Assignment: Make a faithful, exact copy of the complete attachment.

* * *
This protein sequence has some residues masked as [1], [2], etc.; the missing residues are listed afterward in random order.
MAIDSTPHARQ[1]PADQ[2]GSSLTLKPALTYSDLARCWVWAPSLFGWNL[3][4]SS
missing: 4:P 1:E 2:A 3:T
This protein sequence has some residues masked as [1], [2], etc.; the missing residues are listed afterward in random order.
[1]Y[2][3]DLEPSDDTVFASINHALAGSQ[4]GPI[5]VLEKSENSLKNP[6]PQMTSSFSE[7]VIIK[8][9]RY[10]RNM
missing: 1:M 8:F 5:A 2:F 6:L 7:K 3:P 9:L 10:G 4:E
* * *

This protein sequence has some residues masked as [1], [2], etc.; the missing residues are listed afterward in random order.
MAIDSTPHARQ[1]PADQ[2]GSSLTLKPALTYSDLARCWVWAPSLFGWNL[3][4]SS
missing: 4:P 1:E 2:A 3:T
This protein sequence has some residues masked as [1], [2], etc.; the missing residues are listed afterward in random order.
[1]Y[2][3]DLEPSDDTVFASINHALAGSQ[4]GPI[5]VLEKSENSLKNP[6]PQMTSSFSE[7]VIIK[8][9]RY[10]RNM
missing: 1:M 8:F 5:A 2:F 6:L 7:K 3:P 9:L 10:G 4:E